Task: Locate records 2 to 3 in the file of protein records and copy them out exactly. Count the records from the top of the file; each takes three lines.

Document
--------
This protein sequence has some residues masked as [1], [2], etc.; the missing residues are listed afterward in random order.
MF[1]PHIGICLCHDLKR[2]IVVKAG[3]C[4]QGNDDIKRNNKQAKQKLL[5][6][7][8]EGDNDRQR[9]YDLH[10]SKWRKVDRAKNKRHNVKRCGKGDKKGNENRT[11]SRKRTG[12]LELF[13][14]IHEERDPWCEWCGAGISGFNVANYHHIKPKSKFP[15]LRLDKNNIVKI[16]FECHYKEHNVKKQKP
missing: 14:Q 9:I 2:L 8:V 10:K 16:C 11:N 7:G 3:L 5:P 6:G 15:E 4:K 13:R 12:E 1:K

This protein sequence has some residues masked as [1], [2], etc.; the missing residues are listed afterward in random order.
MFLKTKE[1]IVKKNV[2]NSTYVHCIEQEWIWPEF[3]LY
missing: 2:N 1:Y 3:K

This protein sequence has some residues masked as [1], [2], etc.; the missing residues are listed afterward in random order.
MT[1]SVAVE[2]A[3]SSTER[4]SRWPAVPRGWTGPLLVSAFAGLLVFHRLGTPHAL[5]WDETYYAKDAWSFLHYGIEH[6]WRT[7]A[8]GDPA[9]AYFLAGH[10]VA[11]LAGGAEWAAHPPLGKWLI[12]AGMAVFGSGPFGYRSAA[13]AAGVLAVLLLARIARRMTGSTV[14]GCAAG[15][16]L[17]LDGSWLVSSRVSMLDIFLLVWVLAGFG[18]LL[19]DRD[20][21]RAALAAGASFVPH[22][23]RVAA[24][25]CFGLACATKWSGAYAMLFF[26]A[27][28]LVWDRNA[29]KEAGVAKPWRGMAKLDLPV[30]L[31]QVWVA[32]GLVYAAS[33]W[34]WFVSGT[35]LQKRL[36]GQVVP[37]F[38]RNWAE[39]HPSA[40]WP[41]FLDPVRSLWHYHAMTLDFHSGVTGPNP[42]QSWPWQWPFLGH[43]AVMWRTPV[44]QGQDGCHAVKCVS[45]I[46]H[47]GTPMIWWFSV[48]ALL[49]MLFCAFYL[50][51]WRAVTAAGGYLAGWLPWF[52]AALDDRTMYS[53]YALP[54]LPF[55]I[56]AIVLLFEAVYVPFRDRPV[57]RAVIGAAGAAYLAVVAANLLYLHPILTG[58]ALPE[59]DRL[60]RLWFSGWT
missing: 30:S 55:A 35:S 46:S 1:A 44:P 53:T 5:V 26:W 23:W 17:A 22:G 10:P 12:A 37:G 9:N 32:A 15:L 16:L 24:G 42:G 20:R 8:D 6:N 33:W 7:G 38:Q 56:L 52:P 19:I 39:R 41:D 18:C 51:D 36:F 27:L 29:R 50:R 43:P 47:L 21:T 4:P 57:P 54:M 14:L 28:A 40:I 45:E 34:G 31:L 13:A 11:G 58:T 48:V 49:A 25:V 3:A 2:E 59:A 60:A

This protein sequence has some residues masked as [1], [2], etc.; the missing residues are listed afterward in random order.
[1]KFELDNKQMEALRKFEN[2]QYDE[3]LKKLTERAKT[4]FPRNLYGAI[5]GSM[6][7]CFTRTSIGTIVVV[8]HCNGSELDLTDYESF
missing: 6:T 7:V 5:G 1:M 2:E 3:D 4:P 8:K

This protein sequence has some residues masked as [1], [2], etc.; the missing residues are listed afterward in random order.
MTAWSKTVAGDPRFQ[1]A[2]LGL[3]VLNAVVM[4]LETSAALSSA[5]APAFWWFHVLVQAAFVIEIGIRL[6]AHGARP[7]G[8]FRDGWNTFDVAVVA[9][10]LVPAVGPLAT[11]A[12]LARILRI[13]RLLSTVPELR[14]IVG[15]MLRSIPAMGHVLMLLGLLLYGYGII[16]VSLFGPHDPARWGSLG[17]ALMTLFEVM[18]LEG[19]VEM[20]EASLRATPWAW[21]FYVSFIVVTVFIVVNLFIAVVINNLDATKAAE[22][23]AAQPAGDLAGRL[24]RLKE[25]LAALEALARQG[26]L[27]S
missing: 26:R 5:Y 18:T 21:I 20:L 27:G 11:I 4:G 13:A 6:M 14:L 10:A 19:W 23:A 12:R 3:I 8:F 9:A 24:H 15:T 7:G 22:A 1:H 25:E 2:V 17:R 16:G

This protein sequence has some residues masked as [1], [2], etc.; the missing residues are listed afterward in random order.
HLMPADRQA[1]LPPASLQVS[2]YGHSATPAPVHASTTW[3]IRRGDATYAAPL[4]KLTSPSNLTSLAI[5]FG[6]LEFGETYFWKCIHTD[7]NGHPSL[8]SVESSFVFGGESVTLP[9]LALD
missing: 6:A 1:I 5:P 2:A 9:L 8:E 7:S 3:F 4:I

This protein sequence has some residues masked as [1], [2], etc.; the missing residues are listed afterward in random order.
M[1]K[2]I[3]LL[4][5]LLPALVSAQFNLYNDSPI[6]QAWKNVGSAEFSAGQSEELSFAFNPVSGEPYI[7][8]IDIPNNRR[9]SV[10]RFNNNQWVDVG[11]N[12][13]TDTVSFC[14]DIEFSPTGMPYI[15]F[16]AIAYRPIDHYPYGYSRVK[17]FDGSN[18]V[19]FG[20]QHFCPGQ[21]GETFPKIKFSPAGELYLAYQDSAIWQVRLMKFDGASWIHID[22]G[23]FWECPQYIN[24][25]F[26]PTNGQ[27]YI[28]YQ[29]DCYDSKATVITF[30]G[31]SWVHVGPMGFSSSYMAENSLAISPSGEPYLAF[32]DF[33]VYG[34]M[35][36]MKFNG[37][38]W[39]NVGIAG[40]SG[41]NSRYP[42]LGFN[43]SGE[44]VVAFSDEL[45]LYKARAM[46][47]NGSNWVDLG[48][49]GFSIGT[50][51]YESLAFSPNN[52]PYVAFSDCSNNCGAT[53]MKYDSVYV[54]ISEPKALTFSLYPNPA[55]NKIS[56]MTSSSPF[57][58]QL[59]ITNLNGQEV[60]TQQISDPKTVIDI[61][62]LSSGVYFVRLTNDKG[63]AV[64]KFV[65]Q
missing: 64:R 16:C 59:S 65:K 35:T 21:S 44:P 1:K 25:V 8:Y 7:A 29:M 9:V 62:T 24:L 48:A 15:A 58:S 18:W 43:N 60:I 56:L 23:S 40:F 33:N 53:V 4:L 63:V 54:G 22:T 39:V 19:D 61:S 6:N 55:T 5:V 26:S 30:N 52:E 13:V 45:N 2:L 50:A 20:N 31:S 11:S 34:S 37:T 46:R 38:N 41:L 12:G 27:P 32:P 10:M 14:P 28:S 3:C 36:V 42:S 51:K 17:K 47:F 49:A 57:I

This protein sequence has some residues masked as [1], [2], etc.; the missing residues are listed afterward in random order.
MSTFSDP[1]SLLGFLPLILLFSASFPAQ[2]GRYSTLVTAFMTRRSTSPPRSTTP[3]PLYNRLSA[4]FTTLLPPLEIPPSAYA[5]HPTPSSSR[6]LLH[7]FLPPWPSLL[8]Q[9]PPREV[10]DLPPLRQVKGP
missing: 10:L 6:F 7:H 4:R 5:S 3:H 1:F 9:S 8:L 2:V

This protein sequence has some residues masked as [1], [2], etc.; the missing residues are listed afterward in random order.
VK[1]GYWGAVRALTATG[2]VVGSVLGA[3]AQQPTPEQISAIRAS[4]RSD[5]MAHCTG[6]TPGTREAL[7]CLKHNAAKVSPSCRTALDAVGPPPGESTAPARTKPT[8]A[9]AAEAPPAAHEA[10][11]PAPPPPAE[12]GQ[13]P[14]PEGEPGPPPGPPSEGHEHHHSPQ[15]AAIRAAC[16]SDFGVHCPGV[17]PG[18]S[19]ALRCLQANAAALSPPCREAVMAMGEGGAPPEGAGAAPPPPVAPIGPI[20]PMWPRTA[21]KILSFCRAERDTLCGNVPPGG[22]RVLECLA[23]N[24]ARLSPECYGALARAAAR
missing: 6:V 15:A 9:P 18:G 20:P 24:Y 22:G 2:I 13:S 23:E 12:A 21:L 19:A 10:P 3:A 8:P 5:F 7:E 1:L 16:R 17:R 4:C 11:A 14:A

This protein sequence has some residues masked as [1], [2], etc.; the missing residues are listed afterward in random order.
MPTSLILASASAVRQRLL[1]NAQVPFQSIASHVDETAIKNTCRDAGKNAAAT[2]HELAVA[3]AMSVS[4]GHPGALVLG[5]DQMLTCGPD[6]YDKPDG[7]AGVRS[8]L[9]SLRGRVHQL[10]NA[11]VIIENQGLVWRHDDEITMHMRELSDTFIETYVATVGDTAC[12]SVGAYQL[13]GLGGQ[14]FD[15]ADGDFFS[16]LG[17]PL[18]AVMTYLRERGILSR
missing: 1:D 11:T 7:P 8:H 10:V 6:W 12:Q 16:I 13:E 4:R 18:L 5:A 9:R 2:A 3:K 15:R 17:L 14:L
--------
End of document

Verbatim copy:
This protein sequence has some residues masked as [1], [2], etc.; the missing residues are listed afterward in random order.
MFLKTKE[1]IVKKNV[2]NSTYVHCIEQEWIWPEF[3]LY
missing: 2:N 1:Y 3:K

This protein sequence has some residues masked as [1], [2], etc.; the missing residues are listed afterward in random order.
MT[1]SVAVE[2]A[3]SSTER[4]SRWPAVPRGWTGPLLVSAFAGLLVFHRLGTPHAL[5]WDETYYAKDAWSFLHYGIEH[6]WRT[7]A[8]GDPA[9]AYFLAGH[10]VA[11]LAGGAEWAAHPPLGKWLI[12]AGMAVFGSGPFGYRSAA[13]AAGVLAVLLLARIARRMTGSTV[14]GCAAG[15][16]L[17]LDGSWLVSSRVSMLDIFLLVWVLAGFG[18]LL[19]DRD[20][21]RAALAAGASFVPH[22][23]RVAA[24][25]CFGLACATKWSGAYAMLFF[26]A[27][28]LVWDRNA[29]KEAGVAKPWRGMAKLDLPV[30]L[31]QVWVA[32]GLVYAAS[33]W[34]WFVSGT[35]LQKRL[36]GQVVP[37]F[38]RNWAE[39]HPSA[40]WP[41]FLDPVRSLWHYHAMTLDFHSGVTGPNP[42]QSWPWQWPFLGH[43]AVMWRTPV[44]QGQDGCHAVKCVS[45]I[46]H[47]GTPMIWWFSV[48]ALL[49]MLFCAFYL[50][51]WRAVTAAGGYLAGWLPWF[52]AALDDRTMYS[53]YALP[54]LPF[55]I[56]AIVLLFEAVYVPFRDRPV[57]RAVIGAAGAAYLAVVAANLLYLHPILTG[58]ALPE[59]DRL[60]RLWFSGWT
missing: 30:S 55:A 35:S 46:S 1:A 44:P 53:T 5:V 26:W 23:W 17:A 22:G 10:P 12:A 37:G 9:N 32:A 15:L 16:L 24:G 42:G 20:R 8:D 6:N 33:W 7:G 38:Q 56:L 52:P 19:I 39:R 41:D 18:C 51:D 36:F 27:L 29:R 50:R 43:P 47:L 21:T 4:P 57:P 54:M 14:L 28:A 40:I 45:E 34:G 31:L 13:A 11:G 58:T 48:V 49:A 25:V 3:A 2:E 59:A 60:A